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Sentences forEisenstadt v. Baird
- Later, Justice Douglas concurred in Eisenstadt v. Baird, citing the pamphlet to support striking down restrictions on lecturing about birth control.
- Nor could the law be applied to unmarried heterosexuals, as Eisenstadt v. Baird had extended Griswold to unmarried people.
- Eisenstadt v. Baird (1972) extended its holding to unmarried couples, whereas the "right of privacy" in Griswold was said to only apply to marital relationships.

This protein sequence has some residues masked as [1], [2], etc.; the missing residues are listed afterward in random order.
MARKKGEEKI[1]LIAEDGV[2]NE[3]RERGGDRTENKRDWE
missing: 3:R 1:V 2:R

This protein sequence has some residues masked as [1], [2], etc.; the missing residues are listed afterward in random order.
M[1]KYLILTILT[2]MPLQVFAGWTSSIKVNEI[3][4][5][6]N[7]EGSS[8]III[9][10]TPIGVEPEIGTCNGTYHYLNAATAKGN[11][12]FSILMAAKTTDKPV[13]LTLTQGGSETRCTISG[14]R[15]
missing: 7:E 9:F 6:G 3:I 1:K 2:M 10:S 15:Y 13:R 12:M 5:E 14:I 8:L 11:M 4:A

- For unmarried people, the dissemination of birth control did not become legal until the 1972 Supreme Court decision Eisenstadt v. Baird.
- In 1971, Eisenstadt v. Baird extended this right to privacy to single people.
- Eisenstadt v. Baird (1972) expanded the scope of sexual privacy rights to unmarried persons.
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